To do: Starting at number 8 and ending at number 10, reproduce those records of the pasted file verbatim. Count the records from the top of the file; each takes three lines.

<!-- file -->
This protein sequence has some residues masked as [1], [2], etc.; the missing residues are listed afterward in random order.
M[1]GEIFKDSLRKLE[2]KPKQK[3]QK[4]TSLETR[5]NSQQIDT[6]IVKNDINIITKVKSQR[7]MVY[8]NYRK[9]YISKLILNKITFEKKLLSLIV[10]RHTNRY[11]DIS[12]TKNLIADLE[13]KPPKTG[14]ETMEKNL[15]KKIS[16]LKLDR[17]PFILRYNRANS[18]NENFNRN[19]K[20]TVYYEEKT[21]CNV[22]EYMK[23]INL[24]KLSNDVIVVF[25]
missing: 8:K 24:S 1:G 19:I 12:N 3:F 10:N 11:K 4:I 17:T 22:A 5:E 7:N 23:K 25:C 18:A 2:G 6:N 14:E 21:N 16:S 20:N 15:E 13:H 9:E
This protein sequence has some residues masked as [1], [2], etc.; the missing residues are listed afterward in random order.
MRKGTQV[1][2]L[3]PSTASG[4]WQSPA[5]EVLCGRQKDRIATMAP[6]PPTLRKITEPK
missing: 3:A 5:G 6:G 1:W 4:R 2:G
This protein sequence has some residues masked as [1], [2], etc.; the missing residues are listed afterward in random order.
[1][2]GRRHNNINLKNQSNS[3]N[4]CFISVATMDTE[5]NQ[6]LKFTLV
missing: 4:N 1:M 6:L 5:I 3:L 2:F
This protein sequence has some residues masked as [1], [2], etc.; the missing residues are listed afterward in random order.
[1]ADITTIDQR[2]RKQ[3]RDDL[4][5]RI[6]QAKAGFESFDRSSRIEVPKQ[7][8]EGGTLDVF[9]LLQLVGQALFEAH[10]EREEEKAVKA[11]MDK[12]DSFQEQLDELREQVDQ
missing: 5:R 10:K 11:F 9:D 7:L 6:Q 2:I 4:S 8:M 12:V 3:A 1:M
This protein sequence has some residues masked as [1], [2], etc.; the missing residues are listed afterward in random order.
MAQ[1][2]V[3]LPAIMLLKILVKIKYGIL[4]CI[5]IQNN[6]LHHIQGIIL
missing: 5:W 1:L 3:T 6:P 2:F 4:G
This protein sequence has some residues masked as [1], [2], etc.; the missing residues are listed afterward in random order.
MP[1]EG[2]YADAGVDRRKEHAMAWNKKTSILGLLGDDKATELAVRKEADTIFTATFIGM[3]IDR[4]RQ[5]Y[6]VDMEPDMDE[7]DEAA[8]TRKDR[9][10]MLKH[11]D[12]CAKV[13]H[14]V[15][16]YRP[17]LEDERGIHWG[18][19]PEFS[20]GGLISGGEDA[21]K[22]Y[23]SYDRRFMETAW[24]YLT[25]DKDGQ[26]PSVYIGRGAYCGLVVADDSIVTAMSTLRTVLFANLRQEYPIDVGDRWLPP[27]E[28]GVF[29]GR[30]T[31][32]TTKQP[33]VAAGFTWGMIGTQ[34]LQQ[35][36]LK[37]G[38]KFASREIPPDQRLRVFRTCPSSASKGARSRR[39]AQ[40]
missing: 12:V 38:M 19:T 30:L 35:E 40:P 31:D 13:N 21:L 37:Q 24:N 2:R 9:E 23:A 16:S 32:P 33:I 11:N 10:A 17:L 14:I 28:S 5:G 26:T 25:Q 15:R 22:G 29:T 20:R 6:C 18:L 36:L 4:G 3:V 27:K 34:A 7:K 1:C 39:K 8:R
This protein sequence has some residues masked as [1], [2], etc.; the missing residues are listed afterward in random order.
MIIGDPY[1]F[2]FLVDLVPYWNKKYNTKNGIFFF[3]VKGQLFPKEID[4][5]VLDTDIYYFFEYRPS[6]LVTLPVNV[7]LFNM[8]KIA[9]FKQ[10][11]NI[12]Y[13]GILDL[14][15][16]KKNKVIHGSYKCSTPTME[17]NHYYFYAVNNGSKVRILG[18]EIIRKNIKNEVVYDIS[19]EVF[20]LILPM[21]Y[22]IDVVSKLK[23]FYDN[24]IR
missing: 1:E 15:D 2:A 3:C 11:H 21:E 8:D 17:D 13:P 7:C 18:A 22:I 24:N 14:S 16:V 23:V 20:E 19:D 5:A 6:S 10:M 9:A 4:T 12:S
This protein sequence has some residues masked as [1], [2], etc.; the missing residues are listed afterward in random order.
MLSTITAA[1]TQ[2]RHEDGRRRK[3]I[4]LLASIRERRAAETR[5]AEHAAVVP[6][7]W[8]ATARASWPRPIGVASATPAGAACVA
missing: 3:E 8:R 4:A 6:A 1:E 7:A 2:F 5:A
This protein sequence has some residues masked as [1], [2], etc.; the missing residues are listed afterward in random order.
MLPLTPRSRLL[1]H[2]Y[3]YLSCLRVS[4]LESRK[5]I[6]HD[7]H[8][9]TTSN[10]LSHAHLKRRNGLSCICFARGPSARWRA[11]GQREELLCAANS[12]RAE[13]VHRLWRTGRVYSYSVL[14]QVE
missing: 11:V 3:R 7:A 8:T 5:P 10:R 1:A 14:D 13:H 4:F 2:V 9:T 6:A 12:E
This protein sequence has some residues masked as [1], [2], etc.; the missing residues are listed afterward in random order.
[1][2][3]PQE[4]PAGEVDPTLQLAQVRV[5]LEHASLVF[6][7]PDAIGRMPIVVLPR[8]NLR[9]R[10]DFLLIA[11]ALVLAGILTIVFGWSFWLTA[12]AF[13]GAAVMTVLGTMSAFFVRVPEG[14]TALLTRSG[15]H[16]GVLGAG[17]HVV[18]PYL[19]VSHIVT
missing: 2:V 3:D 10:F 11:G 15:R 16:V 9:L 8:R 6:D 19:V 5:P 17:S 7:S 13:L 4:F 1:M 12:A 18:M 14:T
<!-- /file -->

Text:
This protein sequence has some residues masked as [1], [2], etc.; the missing residues are listed afterward in random order.
MLSTITAA[1]TQ[2]RHEDGRRRK[3]I[4]LLASIRERRAAETR[5]AEHAAVVP[6][7]W[8]ATARASWPRPIGVASATPAGAACVA
missing: 3:E 8:R 4:A 6:A 1:E 7:A 2:F 5:A
This protein sequence has some residues masked as [1], [2], etc.; the missing residues are listed afterward in random order.
MLPLTPRSRLL[1]H[2]Y[3]YLSCLRVS[4]LESRK[5]I[6]HD[7]H[8][9]TTSN[10]LSHAHLKRRNGLSCICFARGPSARWRA[11]GQREELLCAANS[12]RAE[13]VHRLWRTGRVYSYSVL[14]QVE
missing: 11:V 3:R 7:A 8:T 5:P 10:R 1:A 14:D 13:H 4:F 2:V 9:T 6:A 12:E
This protein sequence has some residues masked as [1], [2], etc.; the missing residues are listed afterward in random order.
[1][2][3]PQE[4]PAGEVDPTLQLAQVRV[5]LEHASLVF[6][7]PDAIGRMPIVVLPR[8]NLR[9]R[10]DFLLIA[11]ALVLAGILTIVFGWSFWLTA[12]AF[13]GAAVMTVLGTMSAFFVRVPEG[14]TALLTRSG[15]H[16]GVLGAG[17]HVV[18]PYL[19]VSHIVT
missing: 2:V 3:D 10:F 11:G 15:R 16:V 9:L 8:R 6:D 19:V 5:P 17:S 7:S 13:L 4:F 1:M 12:A 18:M 14:T